At the offer interview, I make candidates pledge – sometimes by raising their right hand – to commit to do exactly what I tell them to do for 120 days with no deviation. If they won’t make this commitment, and they all have, I would not offer the job.

The beginning of their path is the first day on the phone. When we began setting expectations for just that day, things began to change. Depending on your program, if the first day on the phone is a full day, we set a benchmark of 100 to 125 calls (including name gathering) and 15 to 17 live combined marketing and recruiting presentations. We ask the new hires to give us their understanding of these expectations verbally to ensure understanding. In what will be a “surprise” to many readers, we find that even after setting specific targets that were agreed to, committed to, as well as completely understood, 8 out of 10 will not hit the targets.

Here is where many of us as owners fall short. We fail to give aggressive, blunt feedback to these new hires that very first day on the phone. I sit down with new hires the next morning to review their first day and ask them for their results by category. If they are among the 20% who hit their target, I congratulate and reinforce their performance. If they are in the 80% who don’t hit any or all of the targets, I ask one simple question, “I wonder why you chose failure on your very first day?” I wait out the longest of silences. I watch them squirm until the confused person at the other side of the table stumbles out a barely discernable “I don’t know.” I again ask what the expectations for the day were and they again tell me. I also ask them what they committed to in the interview process and, again, they tell me. Then I proclaim that “I am confused. Based on these commitments and clearly defined expectations, why would someone so defiantly fail to execute?”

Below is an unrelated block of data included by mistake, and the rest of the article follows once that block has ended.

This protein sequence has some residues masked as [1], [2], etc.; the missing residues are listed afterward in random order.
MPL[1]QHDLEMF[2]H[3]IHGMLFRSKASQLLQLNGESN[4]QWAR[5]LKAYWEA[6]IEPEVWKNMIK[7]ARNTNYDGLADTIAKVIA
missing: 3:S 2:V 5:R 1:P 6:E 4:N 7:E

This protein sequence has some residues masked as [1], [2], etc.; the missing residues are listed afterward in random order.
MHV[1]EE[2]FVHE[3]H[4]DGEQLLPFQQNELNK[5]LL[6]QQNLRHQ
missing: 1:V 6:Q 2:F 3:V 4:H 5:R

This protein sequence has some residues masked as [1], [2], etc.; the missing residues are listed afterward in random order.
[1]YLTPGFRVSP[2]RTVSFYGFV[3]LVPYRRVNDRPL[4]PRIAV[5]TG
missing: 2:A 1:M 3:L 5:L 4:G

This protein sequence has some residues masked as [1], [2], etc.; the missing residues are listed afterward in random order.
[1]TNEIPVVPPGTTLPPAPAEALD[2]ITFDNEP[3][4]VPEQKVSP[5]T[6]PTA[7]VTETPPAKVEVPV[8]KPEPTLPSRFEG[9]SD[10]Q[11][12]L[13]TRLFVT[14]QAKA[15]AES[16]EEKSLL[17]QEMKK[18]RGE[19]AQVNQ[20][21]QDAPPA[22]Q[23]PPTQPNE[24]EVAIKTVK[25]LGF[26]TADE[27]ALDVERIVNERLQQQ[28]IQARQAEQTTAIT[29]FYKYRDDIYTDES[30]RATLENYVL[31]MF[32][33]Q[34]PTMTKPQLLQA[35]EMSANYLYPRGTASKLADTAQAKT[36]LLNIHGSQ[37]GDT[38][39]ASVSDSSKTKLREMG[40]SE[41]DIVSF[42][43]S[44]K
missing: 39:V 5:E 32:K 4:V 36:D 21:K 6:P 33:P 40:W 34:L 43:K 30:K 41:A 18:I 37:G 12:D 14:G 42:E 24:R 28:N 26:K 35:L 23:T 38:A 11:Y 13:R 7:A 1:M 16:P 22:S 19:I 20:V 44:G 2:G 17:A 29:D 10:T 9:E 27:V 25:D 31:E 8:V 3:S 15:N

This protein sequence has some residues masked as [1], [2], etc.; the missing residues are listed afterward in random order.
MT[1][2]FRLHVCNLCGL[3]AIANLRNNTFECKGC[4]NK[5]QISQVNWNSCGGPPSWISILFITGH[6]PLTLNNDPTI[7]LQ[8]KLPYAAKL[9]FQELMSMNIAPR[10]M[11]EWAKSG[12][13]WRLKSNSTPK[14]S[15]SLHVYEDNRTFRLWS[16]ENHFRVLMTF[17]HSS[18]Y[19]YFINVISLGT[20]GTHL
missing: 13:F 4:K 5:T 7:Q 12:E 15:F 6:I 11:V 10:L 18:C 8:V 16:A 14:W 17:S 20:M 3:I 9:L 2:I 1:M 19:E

This approach may appear harsh to many. I disagree; it is harsher to allow them to believe that close is OK, that our expectations are merely suggestions. If you check your records for subsequent days of performance, without holding them accountable, I would bet, and my experience shows, that most drift lower. They generally drift lower to a point where the owner finally gets “ticked off” enough to confront the performance. The new hire has now successfully identified the owner’s “real number.” Let me assure you beyond a shred of a doubt that we are being tested. We as owners fail that test the first day we let performance below our stated minimums go by unchallenged.

If failure to hit the minimums persists for several days, we challenge the new hire’s commitment for the last time and ask, “Is this business really for you?” and most say no and actually, I have found, are put out of their misery.

For those who stay on course, be vigilant for at least the first 120 days. Have them email you their numbers every day. As a former VP of sales of mine said early in my career, “Managers get what they inspect, not what they expect!” By this 120-day point, good habits have combined with your coaching to get them into a groove of high activity that requires much less of your attention. Never stop taking numbers; simply let them become accountable to you weekly vs. daily.

My feeling is that not only new hires, but also many of us, as owners, do not see the connectedness of one simple day to a month’s or a year’s success. If we do not see it, how can we show it to them? Once we let them settle into their own self-defined comfort zone, we have often poured the foundation of failure. Later when we fire them or they quit, we shrug our shoulders and say, “They just didn’t get it!” And since history shows us that those who do get it are often the exception and not the rule, who really doesn’t get it?

Michael Gionta has over 18 years as an owner and billing manager. He has ranked in the top 2% to 3% of Management Recruiters offices for several years. As a billing manager, he has ranked as high as 2nd, with over $2.2 million in annual personal production. Michael is an emerging coach and trainer to owners who are frustrated and want to grow their business. His FREE seven-part audio series “The Deadly Sins of Search Firm Owners and How to Avoid Them” is available at He can be reached at